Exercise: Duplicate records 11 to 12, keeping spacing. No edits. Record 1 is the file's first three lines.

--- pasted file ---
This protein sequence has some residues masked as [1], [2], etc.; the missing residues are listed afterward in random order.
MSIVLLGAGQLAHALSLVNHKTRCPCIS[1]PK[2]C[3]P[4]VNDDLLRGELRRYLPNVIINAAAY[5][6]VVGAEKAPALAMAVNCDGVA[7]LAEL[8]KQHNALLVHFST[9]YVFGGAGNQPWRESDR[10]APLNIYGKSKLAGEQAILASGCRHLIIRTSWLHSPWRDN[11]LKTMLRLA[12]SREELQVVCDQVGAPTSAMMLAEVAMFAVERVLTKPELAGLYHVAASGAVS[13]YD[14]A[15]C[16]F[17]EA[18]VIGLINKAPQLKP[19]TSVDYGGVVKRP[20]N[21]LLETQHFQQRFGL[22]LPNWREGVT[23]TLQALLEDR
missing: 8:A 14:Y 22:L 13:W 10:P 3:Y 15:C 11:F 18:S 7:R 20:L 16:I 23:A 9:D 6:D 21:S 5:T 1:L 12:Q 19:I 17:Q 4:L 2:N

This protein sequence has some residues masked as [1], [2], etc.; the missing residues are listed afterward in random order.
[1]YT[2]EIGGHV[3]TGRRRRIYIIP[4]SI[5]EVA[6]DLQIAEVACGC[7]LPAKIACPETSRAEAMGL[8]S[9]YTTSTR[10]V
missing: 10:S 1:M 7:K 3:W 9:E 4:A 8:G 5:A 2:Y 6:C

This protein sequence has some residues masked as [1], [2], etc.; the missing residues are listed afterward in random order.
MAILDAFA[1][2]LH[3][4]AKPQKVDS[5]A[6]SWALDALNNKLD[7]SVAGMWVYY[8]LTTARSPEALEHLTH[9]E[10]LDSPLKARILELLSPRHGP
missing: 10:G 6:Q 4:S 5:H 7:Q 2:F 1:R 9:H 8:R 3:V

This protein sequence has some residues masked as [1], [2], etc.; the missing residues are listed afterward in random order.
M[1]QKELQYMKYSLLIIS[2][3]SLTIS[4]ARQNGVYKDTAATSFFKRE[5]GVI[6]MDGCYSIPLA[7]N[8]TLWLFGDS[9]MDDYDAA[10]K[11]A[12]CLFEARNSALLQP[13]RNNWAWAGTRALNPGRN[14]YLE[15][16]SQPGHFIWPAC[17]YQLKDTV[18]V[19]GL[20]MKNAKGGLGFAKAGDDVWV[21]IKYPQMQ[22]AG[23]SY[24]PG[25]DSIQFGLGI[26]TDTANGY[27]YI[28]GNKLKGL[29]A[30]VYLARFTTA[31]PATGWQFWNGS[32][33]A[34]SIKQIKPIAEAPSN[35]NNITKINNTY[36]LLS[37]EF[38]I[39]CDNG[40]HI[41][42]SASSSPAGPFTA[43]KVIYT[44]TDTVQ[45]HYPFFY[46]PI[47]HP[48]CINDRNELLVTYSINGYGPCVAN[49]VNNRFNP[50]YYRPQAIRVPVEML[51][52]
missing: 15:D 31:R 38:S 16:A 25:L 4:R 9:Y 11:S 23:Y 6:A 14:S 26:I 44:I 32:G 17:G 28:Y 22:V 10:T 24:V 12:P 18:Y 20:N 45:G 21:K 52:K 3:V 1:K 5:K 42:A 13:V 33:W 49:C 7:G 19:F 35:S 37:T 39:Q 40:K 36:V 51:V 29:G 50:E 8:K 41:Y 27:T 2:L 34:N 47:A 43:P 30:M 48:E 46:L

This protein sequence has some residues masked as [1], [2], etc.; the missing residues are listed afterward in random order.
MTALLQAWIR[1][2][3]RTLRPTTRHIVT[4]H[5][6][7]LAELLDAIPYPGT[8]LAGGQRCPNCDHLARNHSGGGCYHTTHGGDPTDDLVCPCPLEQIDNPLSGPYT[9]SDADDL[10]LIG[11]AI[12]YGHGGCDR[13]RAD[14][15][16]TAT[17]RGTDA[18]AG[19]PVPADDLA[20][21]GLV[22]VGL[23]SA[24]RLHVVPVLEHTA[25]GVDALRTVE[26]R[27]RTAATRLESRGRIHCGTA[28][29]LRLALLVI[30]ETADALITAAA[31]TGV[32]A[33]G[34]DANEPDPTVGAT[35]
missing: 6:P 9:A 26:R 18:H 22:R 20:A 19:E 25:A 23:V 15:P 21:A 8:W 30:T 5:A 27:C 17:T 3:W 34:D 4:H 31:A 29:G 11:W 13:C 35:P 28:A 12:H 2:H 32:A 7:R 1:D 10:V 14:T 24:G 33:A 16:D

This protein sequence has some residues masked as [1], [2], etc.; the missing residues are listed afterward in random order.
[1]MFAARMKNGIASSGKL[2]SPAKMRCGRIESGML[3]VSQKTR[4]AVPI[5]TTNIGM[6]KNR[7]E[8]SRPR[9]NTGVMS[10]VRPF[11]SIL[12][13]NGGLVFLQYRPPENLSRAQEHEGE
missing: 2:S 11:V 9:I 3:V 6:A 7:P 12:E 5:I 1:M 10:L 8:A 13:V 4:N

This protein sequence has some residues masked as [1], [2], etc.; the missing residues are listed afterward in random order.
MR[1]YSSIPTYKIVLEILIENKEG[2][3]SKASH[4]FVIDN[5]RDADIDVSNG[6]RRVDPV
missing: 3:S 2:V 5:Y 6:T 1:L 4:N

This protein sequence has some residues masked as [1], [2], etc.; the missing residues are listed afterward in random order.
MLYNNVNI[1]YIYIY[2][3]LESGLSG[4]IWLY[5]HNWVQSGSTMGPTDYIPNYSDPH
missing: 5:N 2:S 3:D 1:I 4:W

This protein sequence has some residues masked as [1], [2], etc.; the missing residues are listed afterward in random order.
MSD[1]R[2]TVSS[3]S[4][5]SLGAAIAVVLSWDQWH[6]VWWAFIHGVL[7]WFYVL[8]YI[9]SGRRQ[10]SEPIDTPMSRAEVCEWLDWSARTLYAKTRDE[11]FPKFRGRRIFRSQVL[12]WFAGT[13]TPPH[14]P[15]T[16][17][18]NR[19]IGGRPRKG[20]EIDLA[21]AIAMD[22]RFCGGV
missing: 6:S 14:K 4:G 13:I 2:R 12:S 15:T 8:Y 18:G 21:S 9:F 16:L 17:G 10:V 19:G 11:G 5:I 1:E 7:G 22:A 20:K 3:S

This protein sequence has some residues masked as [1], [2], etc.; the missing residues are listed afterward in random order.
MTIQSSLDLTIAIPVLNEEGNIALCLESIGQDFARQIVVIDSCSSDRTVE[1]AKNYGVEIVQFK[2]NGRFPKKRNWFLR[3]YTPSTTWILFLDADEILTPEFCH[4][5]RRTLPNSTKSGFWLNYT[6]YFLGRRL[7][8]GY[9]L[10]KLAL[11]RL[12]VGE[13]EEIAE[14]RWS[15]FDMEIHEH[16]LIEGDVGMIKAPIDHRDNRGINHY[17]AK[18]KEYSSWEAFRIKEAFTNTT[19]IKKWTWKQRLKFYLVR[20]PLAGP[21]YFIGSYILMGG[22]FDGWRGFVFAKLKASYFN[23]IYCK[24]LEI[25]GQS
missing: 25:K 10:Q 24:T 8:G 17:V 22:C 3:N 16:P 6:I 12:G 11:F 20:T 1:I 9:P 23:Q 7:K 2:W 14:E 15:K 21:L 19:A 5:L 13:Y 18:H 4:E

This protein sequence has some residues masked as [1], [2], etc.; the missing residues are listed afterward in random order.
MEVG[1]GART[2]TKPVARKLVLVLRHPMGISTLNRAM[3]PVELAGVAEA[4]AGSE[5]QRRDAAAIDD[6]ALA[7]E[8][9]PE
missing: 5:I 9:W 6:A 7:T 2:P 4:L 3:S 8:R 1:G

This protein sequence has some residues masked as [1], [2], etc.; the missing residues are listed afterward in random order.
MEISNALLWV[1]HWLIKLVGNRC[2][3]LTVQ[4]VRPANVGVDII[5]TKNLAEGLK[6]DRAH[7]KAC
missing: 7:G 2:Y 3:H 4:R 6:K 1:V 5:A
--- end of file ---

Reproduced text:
This protein sequence has some residues masked as [1], [2], etc.; the missing residues are listed afterward in random order.
MEVG[1]GART[2]TKPVARKLVLVLRHPMGISTLNRAM[3]PVELAGVAEA[4]AGSE[5]QRRDAAAIDD[6]ALA[7]E[8][9]PE
missing: 5:I 9:W 6:A 7:T 2:P 4:L 3:S 8:R 1:G

This protein sequence has some residues masked as [1], [2], etc.; the missing residues are listed afterward in random order.
MEISNALLWV[1]HWLIKLVGNRC[2][3]LTVQ[4]VRPANVGVDII[5]TKNLAEGLK[6]DRAH[7]KAC
missing: 7:G 2:Y 3:H 4:R 6:K 1:V 5:A